It’s the Fed’s “hold my beer” moment.
After more than a year in which Federal Reserve leadership appeared clueless, pollyannish, and indecisive, the Fed is conducting a full-throated messaging campaign to show that it is as serious as cancer about the inflation surge that is scaring the bejesus out of consumers, investors, and economists.
There was a little March Madness on Wall Street. In fact, the month turned into an old-fashioned blood bath. But you wouldn’t have found any carnage in the stock market. In fact, the Dow Jones gained a decent 2.3% on the month. But beneath that glittery stock market stage (that attracts the most investor attention) there was some chaos in the orchestra pit. The normally sleepy bond market just experienced one of its worst months ever, and one of its worst quarters in over forty years, down almost 7%. The municipal bond market just posted its worst quarter since 1994, down more than 5%.
With 2021 now in the rear-view mirror, I believe that future financial historians may regard it as the year of peak speculation.
While the history of American markets is littered with periods of irrational exuberance, none of those episodes can really match the current market for outright delusion and the blatant disregard for basic investment discipline.
The inflation that we were emphatically told would be transitory and unmoored continues to persist and entrench. As the troubles gather momentum Washington is doing its best to ignore the problem or actively make it worse.
The “transitory” inflation swamping the country has stubbornly persisted into July. Producer prices posted a second straight 1% month-over-month increase, which brought the full-year number to a record 7.8%. Twelve-month US export prices rose 17.2%, and nearly 22% if the rate of the first seven months of 2021 were annualized. (I find it telling that those prices – which are subject to no after-the-fact data collection adjustments – are rising at a rate that is nearly triple the CPI).
What exactly is “transitory?” You and your wife may disagree on its meaning when your old friend asks if he can stay with you while he “Sorts things out.” The term is virtually worthless without some guiding context, as in “Honey, he’ll be out of here by Monday. Tuesday the latest.”
It’s dawning on many investors that our post-Covid financial problems may not be as easily solved as Washington claims.
The latest clue that trouble is brewing has come from the sudden and dramatic arrival of inflation. On May 12, it was revealed that the Consumer Price Index (CPI) had risen 4.2% year-over-year, the fastest pace since 2008.
Some tried to downplay concern by pointing out that the gains resulted from the “base effect” of comparing current prices with the artificially depressed “Covid lockdown” prices of March and April of last year. But that ignores the more alarming trend of near-term price acceleration.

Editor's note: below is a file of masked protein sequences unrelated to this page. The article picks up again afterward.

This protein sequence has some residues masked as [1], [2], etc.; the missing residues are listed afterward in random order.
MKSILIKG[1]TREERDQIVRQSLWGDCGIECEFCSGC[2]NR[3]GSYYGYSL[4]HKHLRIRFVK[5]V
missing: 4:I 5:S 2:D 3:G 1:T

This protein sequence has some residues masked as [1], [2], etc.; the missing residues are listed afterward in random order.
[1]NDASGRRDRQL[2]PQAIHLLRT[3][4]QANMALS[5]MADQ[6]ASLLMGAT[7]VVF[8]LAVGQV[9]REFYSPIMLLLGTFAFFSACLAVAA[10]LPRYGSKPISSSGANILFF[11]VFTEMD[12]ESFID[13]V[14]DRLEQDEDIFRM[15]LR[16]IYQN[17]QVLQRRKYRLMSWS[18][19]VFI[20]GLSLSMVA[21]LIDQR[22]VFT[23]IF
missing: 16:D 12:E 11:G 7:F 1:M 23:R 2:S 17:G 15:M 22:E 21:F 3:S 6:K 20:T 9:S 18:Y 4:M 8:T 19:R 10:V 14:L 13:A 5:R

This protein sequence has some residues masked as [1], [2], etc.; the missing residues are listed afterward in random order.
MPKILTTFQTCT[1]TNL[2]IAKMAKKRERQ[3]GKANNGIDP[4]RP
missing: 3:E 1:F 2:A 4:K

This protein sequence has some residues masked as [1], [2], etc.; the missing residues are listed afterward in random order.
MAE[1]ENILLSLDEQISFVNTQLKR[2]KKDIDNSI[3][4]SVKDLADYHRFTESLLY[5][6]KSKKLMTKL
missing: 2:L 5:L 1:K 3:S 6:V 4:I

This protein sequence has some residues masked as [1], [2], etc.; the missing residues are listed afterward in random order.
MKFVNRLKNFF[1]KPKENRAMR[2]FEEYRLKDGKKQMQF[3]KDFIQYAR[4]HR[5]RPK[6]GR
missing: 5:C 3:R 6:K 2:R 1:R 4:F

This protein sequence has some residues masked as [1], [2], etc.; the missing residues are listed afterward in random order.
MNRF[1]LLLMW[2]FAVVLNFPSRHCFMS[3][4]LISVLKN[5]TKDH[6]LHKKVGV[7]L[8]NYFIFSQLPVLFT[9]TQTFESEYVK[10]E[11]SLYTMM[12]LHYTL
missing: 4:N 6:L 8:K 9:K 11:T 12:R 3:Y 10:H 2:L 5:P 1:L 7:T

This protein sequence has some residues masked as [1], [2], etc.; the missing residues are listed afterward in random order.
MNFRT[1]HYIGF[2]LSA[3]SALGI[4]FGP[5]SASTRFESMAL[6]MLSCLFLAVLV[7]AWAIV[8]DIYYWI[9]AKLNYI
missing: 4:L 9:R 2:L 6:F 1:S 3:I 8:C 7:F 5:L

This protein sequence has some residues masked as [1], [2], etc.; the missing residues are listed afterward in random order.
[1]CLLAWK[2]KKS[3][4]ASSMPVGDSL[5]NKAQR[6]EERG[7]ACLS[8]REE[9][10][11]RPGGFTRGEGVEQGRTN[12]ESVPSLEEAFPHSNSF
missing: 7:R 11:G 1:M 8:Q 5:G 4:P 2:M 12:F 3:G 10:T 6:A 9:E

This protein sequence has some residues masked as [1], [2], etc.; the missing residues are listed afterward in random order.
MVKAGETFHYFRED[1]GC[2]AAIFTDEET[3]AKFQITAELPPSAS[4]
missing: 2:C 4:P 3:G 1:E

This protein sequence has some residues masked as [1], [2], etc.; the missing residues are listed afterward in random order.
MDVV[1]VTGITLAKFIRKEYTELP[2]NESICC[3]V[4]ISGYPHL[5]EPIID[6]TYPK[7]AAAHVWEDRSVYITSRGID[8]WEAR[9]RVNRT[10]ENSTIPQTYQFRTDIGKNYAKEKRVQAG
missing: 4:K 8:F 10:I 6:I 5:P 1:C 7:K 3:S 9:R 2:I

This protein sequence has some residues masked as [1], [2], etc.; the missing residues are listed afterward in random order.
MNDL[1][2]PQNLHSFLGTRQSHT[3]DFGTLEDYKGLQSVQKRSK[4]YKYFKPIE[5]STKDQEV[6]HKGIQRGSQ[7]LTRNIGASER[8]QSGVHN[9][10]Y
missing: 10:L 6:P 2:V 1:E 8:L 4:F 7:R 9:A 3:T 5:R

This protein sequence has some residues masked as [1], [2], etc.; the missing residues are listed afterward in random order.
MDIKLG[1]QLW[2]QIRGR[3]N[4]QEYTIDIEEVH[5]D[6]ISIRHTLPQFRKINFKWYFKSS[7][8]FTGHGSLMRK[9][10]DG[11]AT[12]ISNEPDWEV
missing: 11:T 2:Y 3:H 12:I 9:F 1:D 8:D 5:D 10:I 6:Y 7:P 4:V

Recently, a piece of collage art entitled “Everydays: The First 5000 Days,” by an artist known as Beeple, sold at a Christie’s auction for $69 million. The Wall Street Journal noted that the price was higher than any that has ever been paid for works of Frida Kahlo, Paul Gaugin, or Salvador Dali. But, before the auction, few outside the digital art world had ever heard of Beeple, which may explain why the bidding started at just $100. But the sale does not suggest a sudden re-evaluation of his talents. Instead, it is a stunning statement about the medium of the art itself or, more precisely, the lack of it. In fact, “Everdays: The First 5000 Days” isn’t made out of anything you can touch. It is entirely virtual.
The tale of GameStop has much more to say about the current state of investing.”
The central idea in the classic Mel Brooks comedy “The Producers” is that unscrupulous Broadway impresarios could succeed fabulously by creating a play so uniquely awful that it would close on its first day. Their idea was to oversubscribe shares to investors, to the point where hundreds of percentages of ownership could be claimed. But if the show failed spectacularly, there would be no proceeds to fight over, all the investors would accept that their shares were worthless, and no one would know that they had been conned. The producers could pocket the excess money. The only way they could fail would be by producing a hit.
For years, I have been warning that during the age of permanent stimulus (which began in earnest with the Federal Reserve’s reaction to the dotcom crash of 2000), each successive economic contraction would have to be met with ever larger, increasingly ineffective, doses of monetary and fiscal stimulus to keep the economy from spiraling into depression. I have also said that the enormity of the asset price gains over the last 10 years had increased the danger because reflating the bloated stock, real estate, and public and private debt markets would bring on doses of stimulus that could prove lethal for the economy. But even though I expected that the next financial crisis would be catastrophic, I thought that it would come into the world in the usual way, as a credit crisis triggered by over-leverage. But the Coronavirus ripped up those stage notes, and instead ushered in a threat that is faster and deeper than I imagined, and I imagined a lot. It’s a perfect storm, a black swan with teeth.